father or another paternal ancestor. Some surnames are
patronymic in origin, like Peterson = "Peter's son".
A matronym (also matronymic, metronym or metronymic)
is a name derived from the name of the mother or another maternal ancestor. A filiation attached to a name describes the bearer's
paternal descent. The complete Roman name sometimes
had a filiation. Patronym, matronym, filiation The praenomen was the ancient Roman given name. With a nomen and a cognomen it formed a complete Roman name. The nomen was the Roman gens (that is clan) name. In the typical Roman name it was preceded by the praenomen and followed by the cognomen. Praenomen

Appius : used by gens Claudia
Camillus: used by gentes Furia and Arruntia
Decius: used by gens Minatia
Decimus : "tenth"
Originally cognomina were nicknames, but by the
time of the Roman Empire they were inherited from
father to son. Cognomia Aelius:
emperor Publius Aelius Traianus Hadrianus (Hadrian)
general Lucius Aemilius Paullus Macedonicus
general Marcus Antonius (Mark Antony)

Nomen Praenomen Cognomen Example

Brutus: senator Marcus Junius Brutus

Caesar: dictator Gaius Julius Caesar

Cicero: orator Marcus Tulius Cicero Many people include their middle name as an initial in their usual name, for example George W. Bush. In America, surnames especially the mother's maiden name have often been employed as
middle names. A nickname is a substitute for a
person's real name.

Some nicknames are derived from a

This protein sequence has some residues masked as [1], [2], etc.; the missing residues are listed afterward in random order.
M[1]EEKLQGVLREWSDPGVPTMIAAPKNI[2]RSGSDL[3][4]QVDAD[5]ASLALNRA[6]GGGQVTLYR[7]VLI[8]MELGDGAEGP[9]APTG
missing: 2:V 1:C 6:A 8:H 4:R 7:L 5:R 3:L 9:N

person's given name, for example Bob
or Rob from Robert.
Others can be derived from physical
features, such as Stretch, Fats, Red or Spike. Nickname A pseudonym is a name that a person or group assumes
for a particular purpose, which differs from his or her
original or true name (orthonym). Pseudonym stage names, screen names, pen names, nicknames, aliases, gamer identifications Canaletto (Giovanni Antonio Canale)
Caravaggio (Michelangelo Merisi)
Coldmirror (Kathrin Fricke)
Donatello (Donato di Niccolò di Betto Bardi)
English place names come from a variety of old English and Anglo-Saxon words. English place names Place Names Ending in Don....Wimbledon, Croydon, Abingdon, London-shortening of Londinium, a name from Roman Times Many place names are connected to waterways, with towns and cities ending in Mouth an example of this:Bournemouth, Plymouth and Great Yarmouth. Watford and Oxford are examples of English place names
ending in Ford. This comes from being named after a Ford. The name Oxford comes from Ford of the Oxen as it was a place often used as a crossing point by Oxen. Bury endings is one of the more simple; it used to mean Borough.
Salisbury, Aylesbury, The word Stoke comes from the Old English word for Stok, which meant place.
Basingstoke, Stoke English place names Thank you